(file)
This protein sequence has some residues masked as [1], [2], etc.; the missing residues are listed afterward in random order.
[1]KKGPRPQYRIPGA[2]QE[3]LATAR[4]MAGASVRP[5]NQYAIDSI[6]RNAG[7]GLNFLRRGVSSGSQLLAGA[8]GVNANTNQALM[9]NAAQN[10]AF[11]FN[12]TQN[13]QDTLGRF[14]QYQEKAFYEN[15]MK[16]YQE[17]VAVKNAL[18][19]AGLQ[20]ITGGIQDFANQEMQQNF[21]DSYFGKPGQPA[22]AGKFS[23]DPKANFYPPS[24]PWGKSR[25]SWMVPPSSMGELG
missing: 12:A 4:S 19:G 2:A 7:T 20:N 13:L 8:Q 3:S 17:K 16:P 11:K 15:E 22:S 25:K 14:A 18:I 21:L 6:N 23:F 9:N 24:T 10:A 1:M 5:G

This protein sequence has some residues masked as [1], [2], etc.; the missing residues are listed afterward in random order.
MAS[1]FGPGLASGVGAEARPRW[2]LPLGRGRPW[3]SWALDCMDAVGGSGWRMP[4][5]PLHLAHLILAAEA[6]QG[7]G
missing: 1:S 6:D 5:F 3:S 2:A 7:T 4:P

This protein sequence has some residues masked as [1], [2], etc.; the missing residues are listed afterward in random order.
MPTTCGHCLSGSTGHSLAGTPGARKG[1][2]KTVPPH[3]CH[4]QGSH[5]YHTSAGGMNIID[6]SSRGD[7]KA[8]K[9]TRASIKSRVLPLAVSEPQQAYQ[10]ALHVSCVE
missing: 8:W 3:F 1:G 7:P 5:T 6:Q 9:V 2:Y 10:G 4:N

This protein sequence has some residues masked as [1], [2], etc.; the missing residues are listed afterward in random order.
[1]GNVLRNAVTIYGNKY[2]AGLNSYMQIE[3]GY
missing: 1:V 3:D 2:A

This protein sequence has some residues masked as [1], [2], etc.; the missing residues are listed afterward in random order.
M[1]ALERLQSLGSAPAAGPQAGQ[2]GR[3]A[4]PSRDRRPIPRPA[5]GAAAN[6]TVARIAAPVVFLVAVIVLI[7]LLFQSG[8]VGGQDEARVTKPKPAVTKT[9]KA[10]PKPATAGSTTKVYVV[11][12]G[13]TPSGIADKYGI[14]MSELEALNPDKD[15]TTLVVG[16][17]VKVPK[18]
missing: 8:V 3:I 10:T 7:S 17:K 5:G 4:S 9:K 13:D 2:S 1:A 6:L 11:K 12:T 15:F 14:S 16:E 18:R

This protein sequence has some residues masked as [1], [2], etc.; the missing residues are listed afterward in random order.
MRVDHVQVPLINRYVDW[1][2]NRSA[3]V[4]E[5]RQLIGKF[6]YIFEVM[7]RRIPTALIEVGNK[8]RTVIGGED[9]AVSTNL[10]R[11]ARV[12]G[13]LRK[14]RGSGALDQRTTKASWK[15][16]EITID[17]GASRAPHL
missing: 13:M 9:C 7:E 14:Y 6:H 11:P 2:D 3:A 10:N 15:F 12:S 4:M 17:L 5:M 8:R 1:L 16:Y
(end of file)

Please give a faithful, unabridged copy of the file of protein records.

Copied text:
This protein sequence has some residues masked as [1], [2], etc.; the missing residues are listed afterward in random order.
[1]KKGPRPQYRIPGA[2]QE[3]LATAR[4]MAGASVRP[5]NQYAIDSI[6]RNAG[7]GLNFLRRGVSSGSQLLAGA[8]GVNANTNQALM[9]NAAQN[10]AF[11]FN[12]TQN[13]QDTLGRF[14]QYQEKAFYEN[15]MK[16]YQE[17]VAVKNAL[18][19]AGLQ[20]ITGGIQDFANQEMQQNF[21]DSYFGKPGQPA[22]AGKFS[23]DPKANFYPPS[24]PWGKSR[25]SWMVPPSSMGELG
missing: 12:A 4:S 19:G 2:A 7:T 20:N 13:L 8:Q 3:S 17:K 16:P 11:K 15:E 22:S 25:K 14:A 18:I 21:L 6:N 23:F 9:N 24:T 10:A 1:M 5:G

This protein sequence has some residues masked as [1], [2], etc.; the missing residues are listed afterward in random order.
MAS[1]FGPGLASGVGAEARPRW[2]LPLGRGRPW[3]SWALDCMDAVGGSGWRMP[4][5]PLHLAHLILAAEA[6]QG[7]G
missing: 1:S 6:D 5:F 3:S 2:A 7:T 4:P

This protein sequence has some residues masked as [1], [2], etc.; the missing residues are listed afterward in random order.
MPTTCGHCLSGSTGHSLAGTPGARKG[1][2]KTVPPH[3]CH[4]QGSH[5]YHTSAGGMNIID[6]SSRGD[7]KA[8]K[9]TRASIKSRVLPLAVSEPQQAYQ[10]ALHVSCVE
missing: 8:W 3:F 1:G 7:P 5:T 6:Q 9:V 2:Y 10:G 4:N

This protein sequence has some residues masked as [1], [2], etc.; the missing residues are listed afterward in random order.
[1]GNVLRNAVTIYGNKY[2]AGLNSYMQIE[3]GY
missing: 1:V 3:D 2:A

This protein sequence has some residues masked as [1], [2], etc.; the missing residues are listed afterward in random order.
M[1]ALERLQSLGSAPAAGPQAGQ[2]GR[3]A[4]PSRDRRPIPRPA[5]GAAAN[6]TVARIAAPVVFLVAVIVLI[7]LLFQSG[8]VGGQDEARVTKPKPAVTKT[9]KA[10]PKPATAGSTTKVYVV[11][12]G[13]TPSGIADKYGI[14]MSELEALNPDKD[15]TTLVVG[16][17]VKVPK[18]
missing: 8:V 3:I 10:T 7:S 17:K 5:G 4:S 9:K 13:D 2:S 1:A 6:L 11:K 12:T 15:F 14:S 16:E 18:R

This protein sequence has some residues masked as [1], [2], etc.; the missing residues are listed afterward in random order.
MRVDHVQVPLINRYVDW[1][2]NRSA[3]V[4]E[5]RQLIGKF[6]YIFEVM[7]RRIPTALIEVGNK[8]RTVIGGED[9]AVSTNL[10]R[11]ARV[12]G[13]LRK[14]RGSGALDQRTTKASWK[15][16]EITID[17]GASRAPHL
missing: 13:M 9:C 7:E 14:Y 6:H 11:P 2:D 3:A 10:N 15:F 12:S 4:M 17:L 5:M 8:R 1:L 16:Y